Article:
Home > Commentary, Maths, Pedagogy, Teaching > Trying to be a better maths teacher

Trying to be a better maths teacher

Recently the excellent Mark Miller (@GoldfishBowlMM) has written a couple of posts around trying to improve as a teacher. In the first one he spoke about the importance of subject specific pedagogy, and how departments an see excellent results if they give over time to developing together. In the second he wrote about how he’s developed his teaching by striving to become a better English teacher and the subject specific ideas that have helped him.

Ironically, I read the post and saw many links to mathematics teaching and how these ideas can help us all improve in our own subjects! But the idea that focused, subject specific CPD is the future is one I’m totally on board with. I remember as an ITE trainee sitting through a lecture on Bloom’s Taxonomy where all the examples were history and English. I saw the examples and how they might make a difference in those subjects, but I couldn’t see at all how they would relate to maths. It wasn’t until a long time later and a discussion with my NQT mentor that I finally realised.

Subject specific pedagogy

Robin Alexander wrote in 2010 that he feels the key to improving teaching is to get teachers talking about pedagogy, and I’d certainly agree with that. I feel that there is plenty to discuss in general, but that subject specific pedagogy discussion is even more important. So get involved! Get involved online, read blogs, comment, write your own (use WordPress!) and engage with Twitter. There are thousands of maths teachers all over the world waiting to exchange ideas. But also get involved within your department. Share your ideas with your colleagues and ask them what they think, ask how they approach those subjects and try to get the discussions started.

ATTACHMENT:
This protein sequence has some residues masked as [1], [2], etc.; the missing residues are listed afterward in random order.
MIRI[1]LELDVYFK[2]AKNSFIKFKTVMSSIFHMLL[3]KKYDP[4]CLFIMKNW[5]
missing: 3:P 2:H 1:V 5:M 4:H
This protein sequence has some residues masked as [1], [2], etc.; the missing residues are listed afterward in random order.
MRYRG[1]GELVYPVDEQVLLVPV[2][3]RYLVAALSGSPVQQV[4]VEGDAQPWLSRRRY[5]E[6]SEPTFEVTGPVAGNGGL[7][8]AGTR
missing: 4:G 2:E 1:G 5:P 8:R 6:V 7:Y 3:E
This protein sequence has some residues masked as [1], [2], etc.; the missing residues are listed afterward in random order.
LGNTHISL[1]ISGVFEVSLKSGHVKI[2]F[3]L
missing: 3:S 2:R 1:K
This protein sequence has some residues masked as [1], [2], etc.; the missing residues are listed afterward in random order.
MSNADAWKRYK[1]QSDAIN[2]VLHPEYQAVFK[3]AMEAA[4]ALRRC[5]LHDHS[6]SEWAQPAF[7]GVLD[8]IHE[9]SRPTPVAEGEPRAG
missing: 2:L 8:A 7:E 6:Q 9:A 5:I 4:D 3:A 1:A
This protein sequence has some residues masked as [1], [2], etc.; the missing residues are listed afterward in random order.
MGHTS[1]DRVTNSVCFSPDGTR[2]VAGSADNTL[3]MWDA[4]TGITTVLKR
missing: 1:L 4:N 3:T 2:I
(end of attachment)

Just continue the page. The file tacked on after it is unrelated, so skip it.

Engage with the subject

I keep my mathematical abilities sharp, I engage with puzzles, I read around my subject and I discussed maths with others. I do these things because I enjoy them, but I feel that they have made me better as a maths teacher.

There are many books you can read, apps and websites you can get involved with and puzzles you can try. They are fun and helpful.

Try things out, within reason

I often try new approaches in lessons, whether it be a new activity I’ve seen or heard about, or another method or a new pedagogical approach. I think when trying these things it’s important to remember that things aren’t always importable. Something that works for me in my setting may not work for you in yours, but it’s worth trying out and then refining if necessary. I’d also say if something fails once, that doesn’t mean it isn’t worth trying again, with a different class.

I put within reason as it can be tempting to try everything, and if you try too much all at once it all gets lost within each other and you can’t pick out the impact for anything you’ve tried.

Mark with a notebook and/or A camera

Whether you’re marking books, homeworks or exam papers, have something with you to make notes with. If there’s a misconception that keeps cropping up, make a note or take a snap. You need to address it in the next lesson. I also like to show examples of great work too.

These are a few of the things I do, on a regular basis, that I feel help me improve. I hope they have given you some ideas. If you have other points to add, please use the comments.

  1. January 19, 2015 at 10:12 pm

    Reblogged this on The Echo Chamber.

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